ACH Risk: How to assess ACH payment risk and reduce returns

Learn about how combatting ACH risk can save your company money, fight fraud, and create a better customer experience.

July 27, 2023

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Sarah Cantu

Sarah is a writer and editor who creates white papers, customer stories, and educational pieces for Plaid. Her favorite thing about fintech is that it makes financial awareness more accessible.

Automated Clearing House (ACH) payments are popular because they’re low-cost and accessible. But they come with risks, especially for returns. Often the result of fraud or insufficient funds, an ACH return is a rejected or incomplete payment. At scale, returns can eat into profits, counteracting ACH’s low cost. 

In addition, companies often implement ACH holds lasting several days to prevent returns. But this approach limits a customer’s ability to get the most out of a service or move their money, hurting their ACH experience. 

With the ACH network processing 7.7 billion payments in the first quarter of 2023, preventing returns can have a major impact on businesses. Understanding and assessing ACH risk can give your business the benefits of ACH while curbing its downsides. 

Why use ACH?

ACH is a bank-linked payment method, meaning it moves money from one bank account to another. It’s run by the National Automated Clearinghouse Association (Nacha) and is often described as the digitization of checks. 

Compared to its physical predecessors, like cash and checks, ACH is convenient and remote-friendly. Plus, it’s incredibly common, with Nacha having processed 30 billion payments in 2022 totaling $72.62 trillion. It’s also very low cost, with the median falling between $0.26 and $0.50 for businesses in 2022. In some cases, fees can be set lower for high volumes, or even set to a flat rate.

ACH is ideal for recurring payments like autopay, which helps people make payments on time. Other common use cases include some peer-to-peer (P2P) payments and direct deposit. Because many people prefer ACH, offering ACH can also help businesses meet customer preferences.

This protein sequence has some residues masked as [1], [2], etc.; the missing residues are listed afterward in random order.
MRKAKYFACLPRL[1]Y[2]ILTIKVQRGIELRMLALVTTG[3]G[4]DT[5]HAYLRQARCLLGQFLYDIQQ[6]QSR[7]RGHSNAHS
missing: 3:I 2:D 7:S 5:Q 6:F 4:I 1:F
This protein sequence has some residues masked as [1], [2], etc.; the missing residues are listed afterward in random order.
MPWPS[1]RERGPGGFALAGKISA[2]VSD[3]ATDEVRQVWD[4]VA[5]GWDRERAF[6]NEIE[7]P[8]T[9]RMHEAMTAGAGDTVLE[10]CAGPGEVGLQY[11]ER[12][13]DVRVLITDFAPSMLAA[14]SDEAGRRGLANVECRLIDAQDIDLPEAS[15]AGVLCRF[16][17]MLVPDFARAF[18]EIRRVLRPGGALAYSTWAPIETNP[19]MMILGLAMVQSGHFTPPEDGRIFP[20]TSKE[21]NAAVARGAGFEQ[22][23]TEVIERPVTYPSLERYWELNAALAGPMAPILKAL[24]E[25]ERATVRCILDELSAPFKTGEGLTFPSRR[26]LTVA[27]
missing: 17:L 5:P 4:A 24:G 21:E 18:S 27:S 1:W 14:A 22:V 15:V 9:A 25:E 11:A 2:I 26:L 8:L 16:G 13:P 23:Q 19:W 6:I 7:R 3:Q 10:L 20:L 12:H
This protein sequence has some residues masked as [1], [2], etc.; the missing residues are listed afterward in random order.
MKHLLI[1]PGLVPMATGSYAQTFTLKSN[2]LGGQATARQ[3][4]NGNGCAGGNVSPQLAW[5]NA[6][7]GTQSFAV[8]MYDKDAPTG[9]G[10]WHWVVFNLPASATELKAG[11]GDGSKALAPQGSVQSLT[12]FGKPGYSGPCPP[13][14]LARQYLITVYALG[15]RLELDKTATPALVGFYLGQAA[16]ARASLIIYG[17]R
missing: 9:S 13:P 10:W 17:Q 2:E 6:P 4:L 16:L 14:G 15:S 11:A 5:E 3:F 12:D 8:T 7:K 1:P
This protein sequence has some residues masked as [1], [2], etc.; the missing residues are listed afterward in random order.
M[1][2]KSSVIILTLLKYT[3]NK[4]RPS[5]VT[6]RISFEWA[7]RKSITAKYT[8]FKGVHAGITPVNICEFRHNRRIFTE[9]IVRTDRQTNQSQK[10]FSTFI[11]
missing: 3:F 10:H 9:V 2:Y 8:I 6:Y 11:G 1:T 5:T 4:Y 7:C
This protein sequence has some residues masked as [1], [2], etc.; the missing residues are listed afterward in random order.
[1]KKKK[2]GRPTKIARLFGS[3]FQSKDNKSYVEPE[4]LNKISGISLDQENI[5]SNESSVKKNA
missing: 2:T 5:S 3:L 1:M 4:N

ACH risks: lost funds and fraud 


The biggest issue companies have with ACH is returns. If a company has already released funds to a customer and is hit with a return, they have to eat the cost unless they’re able to collect it from the user. Returns are common with ACH because there is no real-time verification of transaction information, and typical payments take 1-3 days to process unless payers are using same-day ACH. 

This settlement window creates the possibility for people to use money from their account before the payment settles. This can increase the likelihood of an insufficient funds return (code R01), for which the merchant will incur a fee. On the consumer side, it increases the risk of over-drafting an account, too. This is one of the most common ACH return scenarios and can really hurt the customer experience. 

Returns can happen at the bank or customer level. Bank initiated-returns may be the result of things like insufficient funds, closed accounts, or invalid account numbers, and these returns are typically submitted within two business days. Some customer-initiated returns are due to the customer revoking authorization, claiming the payment was never authorized, or that it did not follow agreed-upon terms. Customers have up to 60 calendar days to inform their bank that the payment should be returned for these reasons.

Nacha maintains return rate thresholds that companies must meet. Too many returns can lead to fines or jeopardize a company’s ability to remain in the network and process ACH payments in the future. These thresholds have shifted over time, so it can also be challenging for companies to keep up with Nacha’s changing regulations. 


Another major risk for ACH is fraud, with ACH debits being the second most popular payment method targeted for fraud in 2021. In addition to non-fraud returns, the lack of real-time verification for ACH transactions also contributes to fraud challenges. 

For example, in ghost funding, fraudsters fund online accounts using ACH, knowing they do not have sufficient funds. If the product or service does not prevent the user from actioning on the funds until they settle, the fraudster can make purchases using the account’s “ghost” funds.

Fraudsters can use stolen account information to transfer money to accounts they control or pay for goods via ACH. Some examples include: 

  • Account takeover (ATO) attacks involve criminals gaining control of accounts using stolen credentials. 

  • Phishing attacks–where malicious emails or websites are designed to steal credentials–are another common cause. 

  • First-party fraud involves using your own personal information to commit fraud. With ACH, this could look like a fraudster controlling two accounts and debiting money from one account to the other using a fintech service. Then, reporting that they did not authorize the debit. If the fintech service refunds the money, the fraudster has now profited off of the transaction.